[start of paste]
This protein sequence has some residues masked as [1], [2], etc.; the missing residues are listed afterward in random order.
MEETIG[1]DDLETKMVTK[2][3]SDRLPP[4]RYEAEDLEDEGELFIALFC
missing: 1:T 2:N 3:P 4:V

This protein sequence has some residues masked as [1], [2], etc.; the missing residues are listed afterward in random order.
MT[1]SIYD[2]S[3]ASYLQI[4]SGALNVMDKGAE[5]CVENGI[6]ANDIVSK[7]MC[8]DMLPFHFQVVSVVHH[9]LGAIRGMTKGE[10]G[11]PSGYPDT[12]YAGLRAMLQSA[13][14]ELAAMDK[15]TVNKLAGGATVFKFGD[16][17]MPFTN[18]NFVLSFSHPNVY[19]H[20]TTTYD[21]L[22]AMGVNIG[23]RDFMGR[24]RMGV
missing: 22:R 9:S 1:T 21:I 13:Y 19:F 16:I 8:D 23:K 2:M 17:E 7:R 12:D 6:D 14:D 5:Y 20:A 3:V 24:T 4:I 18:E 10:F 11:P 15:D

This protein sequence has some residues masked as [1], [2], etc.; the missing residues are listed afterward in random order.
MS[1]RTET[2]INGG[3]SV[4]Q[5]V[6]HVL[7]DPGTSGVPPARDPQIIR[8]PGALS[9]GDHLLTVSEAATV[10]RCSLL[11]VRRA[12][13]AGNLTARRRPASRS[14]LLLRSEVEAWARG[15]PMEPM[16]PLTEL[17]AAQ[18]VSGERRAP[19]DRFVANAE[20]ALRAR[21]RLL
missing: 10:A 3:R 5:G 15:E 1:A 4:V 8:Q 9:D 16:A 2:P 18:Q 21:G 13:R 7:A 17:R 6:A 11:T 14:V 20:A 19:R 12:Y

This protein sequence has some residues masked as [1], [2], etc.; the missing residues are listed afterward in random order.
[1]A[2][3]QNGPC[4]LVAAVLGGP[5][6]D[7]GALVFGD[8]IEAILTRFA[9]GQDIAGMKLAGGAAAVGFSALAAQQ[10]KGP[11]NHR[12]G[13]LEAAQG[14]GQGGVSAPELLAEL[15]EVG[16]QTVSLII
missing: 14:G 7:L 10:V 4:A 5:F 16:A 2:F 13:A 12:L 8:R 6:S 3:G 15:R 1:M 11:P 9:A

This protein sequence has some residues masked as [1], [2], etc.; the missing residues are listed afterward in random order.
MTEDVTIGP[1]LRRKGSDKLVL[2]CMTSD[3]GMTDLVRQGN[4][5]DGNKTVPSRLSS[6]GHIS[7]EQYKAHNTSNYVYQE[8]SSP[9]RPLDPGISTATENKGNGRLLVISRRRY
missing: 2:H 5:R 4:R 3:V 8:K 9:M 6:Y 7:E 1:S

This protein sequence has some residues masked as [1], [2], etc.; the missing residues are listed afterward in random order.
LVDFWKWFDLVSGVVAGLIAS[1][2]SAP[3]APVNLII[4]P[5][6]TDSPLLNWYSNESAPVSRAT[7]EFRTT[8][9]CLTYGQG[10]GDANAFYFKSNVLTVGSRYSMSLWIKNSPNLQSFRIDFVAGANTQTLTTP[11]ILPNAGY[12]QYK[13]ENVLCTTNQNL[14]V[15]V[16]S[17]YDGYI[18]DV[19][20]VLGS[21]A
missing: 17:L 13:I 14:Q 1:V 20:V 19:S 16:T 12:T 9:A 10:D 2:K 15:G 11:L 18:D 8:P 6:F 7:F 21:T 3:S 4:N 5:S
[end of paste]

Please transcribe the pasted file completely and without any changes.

This protein sequence has some residues masked as [1], [2], etc.; the missing residues are listed afterward in random order.
MEETIG[1]DDLETKMVTK[2][3]SDRLPP[4]RYEAEDLEDEGELFIALFC
missing: 1:T 2:N 3:P 4:V

This protein sequence has some residues masked as [1], [2], etc.; the missing residues are listed afterward in random order.
MT[1]SIYD[2]S[3]ASYLQI[4]SGALNVMDKGAE[5]CVENGI[6]ANDIVSK[7]MC[8]DMLPFHFQVVSVVHH[9]LGAIRGMTKGE[10]G[11]PSGYPDT[12]YAGLRAMLQSA[13][14]ELAAMDK[15]TVNKLAGGATVFKFGD[16][17]MPFTN[18]NFVLSFSHPNVY[19]H[20]TTTYD[21]L[22]AMGVNIG[23]RDFMGR[24]RMGV
missing: 22:R 9:S 1:T 21:I 13:Y 19:F 16:I 8:D 23:K 2:M 17:E 7:R 12:D 6:D 14:D 5:Y 20:A 3:V 24:T 4:I 18:E 10:F 11:P 15:D

This protein sequence has some residues masked as [1], [2], etc.; the missing residues are listed afterward in random order.
MS[1]RTET[2]INGG[3]SV[4]Q[5]V[6]HVL[7]DPGTSGVPPARDPQIIR[8]PGALS[9]GDHLLTVSEAATV[10]RCSLL[11]VRRA[12][13]AGNLTARRRPASRS[14]LLLRSEVEAWARG[15]PMEPM[16]PLTEL[17]AAQ[18]VSGERRAP[19]DRFVANAE[20]ALRAR[21]RLL
missing: 10:A 3:R 5:G 15:E 1:A 4:V 8:Q 9:D 16:A 2:P 18:Q 21:G 13:R 7:A 17:R 6:A 11:T 14:V 20:A 19:R 12:Y

This protein sequence has some residues masked as [1], [2], etc.; the missing residues are listed afterward in random order.
[1]A[2][3]QNGPC[4]LVAAVLGGP[5][6]D[7]GALVFGD[8]IEAILTRFA[9]GQDIAGMKLAGGAAAVGFSALAAQQ[10]KGP[11]NHR[12]G[13]LEAAQG[14]GQGGVSAPELLAEL[15]EVG[16]QTVSLII
missing: 14:G 7:L 10:V 4:A 5:F 16:A 2:F 13:A 12:L 8:R 6:S 3:G 15:R 1:M 11:P 9:A

This protein sequence has some residues masked as [1], [2], etc.; the missing residues are listed afterward in random order.
MTEDVTIGP[1]LRRKGSDKLVL[2]CMTSD[3]GMTDLVRQGN[4][5]DGNKTVPSRLSS[6]GHIS[7]EQYKAHNTSNYVYQE[8]SSP[9]RPLDPGISTATENKGNGRLLVISRRRY
missing: 2:H 5:R 4:R 3:V 8:K 9:M 6:Y 7:E 1:S

This protein sequence has some residues masked as [1], [2], etc.; the missing residues are listed afterward in random order.
LVDFWKWFDLVSGVVAGLIAS[1][2]SAP[3]APVNLII[4]P[5][6]TDSPLLNWYSNESAPVSRAT[7]EFRTT[8][9]CLTYGQG[10]GDANAFYFKSNVLTVGSRYSMSLWIKNSPNLQSFRIDFVAGANTQTLTTP[11]ILPNAGY[12]QYK[13]ENVLCTTNQNL[14]V[15]V[16]S[17]YDGYI[18]DV[19][20]VLGS[21]A
missing: 17:L 13:I 14:Q 1:V 20:V 19:S 16:T 12:T 9:A 10:D 2:K 15:G 11:L 18:D 8:P 6:F 7:F 21:T 3:S 4:N 5:S